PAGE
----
In the long run, we are all dead,” John Maynard Keynes says, the founder of modern macroeconomics.
The Sultanate has been able to manage its public finances effectively despite the prolonged decline in oil prices that has led to a cumulative deficit of RO 10 billion since 2015. But what if it adopts a countercyclical policy against the economic cycle (slow growth) and replace current cash-based accounting with the accrual method?
The crucial million-dollar question asked back in 2015 was: How can we find our way out of the fiscal consequences of the persistently low oil prices and overcome the challenge of having to spend more money while getting less revenue? It was true that in 2016 alone, the actual deficit stood at RO 5.3 billion — the largest in the history of the state budget, according to the financial statement published earlier this year, although in that year there was a partial improvement in oil prices. So today’s logical question is: Have we managed to do that and at what cost?
Included in the measures applied to address the fiscal imbalance are spending cuts, lifting of subsidies, and increasing taxes and fees. The government has also resorted to domestic and external borrowing to plug the gap in the budget.
Reductions in public spending stood at 10 per cent in 2016, compared to the previous year. Security and defence expenditure was RO 3.86 billion in 2015, as against RO 4.2 billion allocated for both segments a year before, a decline of RO 348 million.
The civil sector managed to save just RO 94 million, given the allocation of RO 5.301 billion in 2015 compared to a sum of 5.395 billion in the previous year.
However, while total government expenditure was projected to reach RO 11.9 billion in fiscal 2016, the amount actually spent was RO 12.65 billion. One of the many reasons could well be a rise in electricity subsidies and that was due, in part, to a doubling in gas prices, as stated by Public Authority for Electricity and Water in its Annual Report.
So what are the impacts of the measures taken so far?
Official statistics indicate a drop in the value of non-oil exports by 27 per cent and 19 per cent in 2015 and 2016 respectively, adversely affecting the inflow of foreign exchange and reflecting a slowdown in the national economy. New businesses with capitals exceeding one million Omani rials constituted just 0.1 per cent of the total number of companies registered in 2015. Revenues collected in the form of corporate income tax fell by 14 per cent in 2016, in comparison with figures for the previous year.
Economic growth, as estimated by the World Bank, was less than 1 per cent of the GDP for the current year.
A RO 4.2 billion deficit in the current account was registered in 2016 and that was due to external transfers. It is not possible to determine the size of the deficit in the current deficit for 2016 due to lack of concrete data. But, judging by CBO reports, it was likely to have risen further.
The way out
While working to deal with a fiscal crisis, we have to pay attention to figures that reflect the health and strength of the economy and the efficacy of the aforementioned remedial measures in terms of their impact on the national economy. To avoid getting stuck with liquidity problems in the economy (the issue of financing the state budget deficit) and forget about reviving the economy, here are some suggestions, based on the practices in crisis management.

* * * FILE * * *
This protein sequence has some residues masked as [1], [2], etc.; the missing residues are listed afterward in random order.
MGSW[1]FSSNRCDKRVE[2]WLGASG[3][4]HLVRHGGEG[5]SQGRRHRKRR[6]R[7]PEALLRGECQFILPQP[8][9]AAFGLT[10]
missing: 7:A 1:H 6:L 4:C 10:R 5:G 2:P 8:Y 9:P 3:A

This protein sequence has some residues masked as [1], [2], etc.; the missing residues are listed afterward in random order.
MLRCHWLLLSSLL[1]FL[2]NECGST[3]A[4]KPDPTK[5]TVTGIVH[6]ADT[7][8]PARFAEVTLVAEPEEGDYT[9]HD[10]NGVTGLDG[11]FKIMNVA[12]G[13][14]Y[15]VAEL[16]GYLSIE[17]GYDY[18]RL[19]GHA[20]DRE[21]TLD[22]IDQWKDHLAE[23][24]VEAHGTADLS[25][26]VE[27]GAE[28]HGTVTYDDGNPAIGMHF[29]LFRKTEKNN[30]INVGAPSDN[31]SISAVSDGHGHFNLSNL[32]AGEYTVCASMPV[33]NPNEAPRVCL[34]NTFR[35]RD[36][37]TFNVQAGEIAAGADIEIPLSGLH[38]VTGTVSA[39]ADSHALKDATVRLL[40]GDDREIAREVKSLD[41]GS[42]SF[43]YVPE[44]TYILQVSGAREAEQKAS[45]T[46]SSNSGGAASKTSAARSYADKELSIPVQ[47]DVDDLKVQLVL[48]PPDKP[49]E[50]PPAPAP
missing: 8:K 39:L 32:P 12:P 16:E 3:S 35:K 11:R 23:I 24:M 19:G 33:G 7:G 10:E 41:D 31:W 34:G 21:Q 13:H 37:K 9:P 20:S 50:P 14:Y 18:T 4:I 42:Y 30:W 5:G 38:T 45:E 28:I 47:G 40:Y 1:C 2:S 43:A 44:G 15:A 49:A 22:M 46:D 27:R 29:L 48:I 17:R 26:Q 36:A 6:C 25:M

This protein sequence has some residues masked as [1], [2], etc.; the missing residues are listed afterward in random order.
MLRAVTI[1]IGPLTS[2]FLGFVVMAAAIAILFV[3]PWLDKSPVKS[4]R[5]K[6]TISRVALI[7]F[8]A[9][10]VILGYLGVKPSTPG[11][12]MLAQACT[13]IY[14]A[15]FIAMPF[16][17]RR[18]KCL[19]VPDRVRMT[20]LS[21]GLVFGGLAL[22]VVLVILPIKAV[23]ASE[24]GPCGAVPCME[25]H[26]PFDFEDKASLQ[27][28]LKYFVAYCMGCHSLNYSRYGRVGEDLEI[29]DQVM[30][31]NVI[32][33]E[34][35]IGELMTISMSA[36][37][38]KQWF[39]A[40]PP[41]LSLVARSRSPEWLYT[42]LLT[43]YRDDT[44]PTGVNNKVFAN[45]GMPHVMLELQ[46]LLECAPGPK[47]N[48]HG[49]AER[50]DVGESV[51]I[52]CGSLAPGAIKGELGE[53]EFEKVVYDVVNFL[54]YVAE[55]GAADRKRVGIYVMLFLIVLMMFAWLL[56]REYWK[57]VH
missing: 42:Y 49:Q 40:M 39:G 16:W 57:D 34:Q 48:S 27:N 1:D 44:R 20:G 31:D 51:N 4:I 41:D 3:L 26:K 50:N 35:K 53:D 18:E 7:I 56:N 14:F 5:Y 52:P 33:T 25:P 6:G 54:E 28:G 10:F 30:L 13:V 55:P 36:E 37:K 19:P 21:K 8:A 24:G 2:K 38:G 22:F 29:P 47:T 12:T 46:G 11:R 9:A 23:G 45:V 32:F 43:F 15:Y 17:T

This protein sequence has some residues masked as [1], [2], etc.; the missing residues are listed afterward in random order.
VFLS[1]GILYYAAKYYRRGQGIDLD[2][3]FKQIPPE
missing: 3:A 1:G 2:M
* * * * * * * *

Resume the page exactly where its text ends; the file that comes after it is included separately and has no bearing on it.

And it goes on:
A Harvard study suggests that countries that resort to pro-cyclical (that goes with the current mood of the economic cycle) measures, in times of crises, risk falling into economic recession by imposing more taxes and reducing investment expenditure, instead of creating growth by increasing consumption which is countercyclical. Right now, we are doing the opposite and applying pro-cyclical measures with less expenditure and more taxes.
I therefore recommend the creation within the Supreme Council for Planning, which is the strategic planning body of the Sultanate, a special department to undertake the task of formulating economic policies for the country. This step, of course, requires a mindset shift, meaning the proposed department would need to be staffed with professional and well-trained economists.
With respect to the fiscal aspect, I guess the time has come to update the accounting regime by replacing the current cash-based accounting with the accrual method. The latter records all revenues and expenses as and when they occur. Appropriate accounting is likely to reflect the Sultanate’s actual fiscal stance and conserve its favourable credit rating.
I hope this will settle, for good, a longstanding debate over the alternatives to traditional accounting.
In a more optimistic scenario, the bet is on a rise in oil prices to $60 a barrel in the 4th quarter this year. But that price level would not meet the break even price for 2017 (where sales revenue equals expenses). The IMF estimates the price at $76 per barrel.
Meanwhile, public debt stood at 29 per cent of GDP in 2016 and the Ministry of Finance expects that figure to increase further.
To manage this debt, there would be an immediate requirement for the Ministry to seek support from qualified debt managers.
Similarly, it is crucial to improve tax collection instead of increasing rates. Because of the nature of the work of (the Implementation Support and Follow-Up Unit) its impact would inevitably be felt in the medium and long-term.
Meanwhile, the effects of the prolonged decline in oil prices and the challenge of finding work for estimated 44,000 young entrants to the labour market annually makes one wonder: If crises are not the strongest drivers of change, then what else can they be?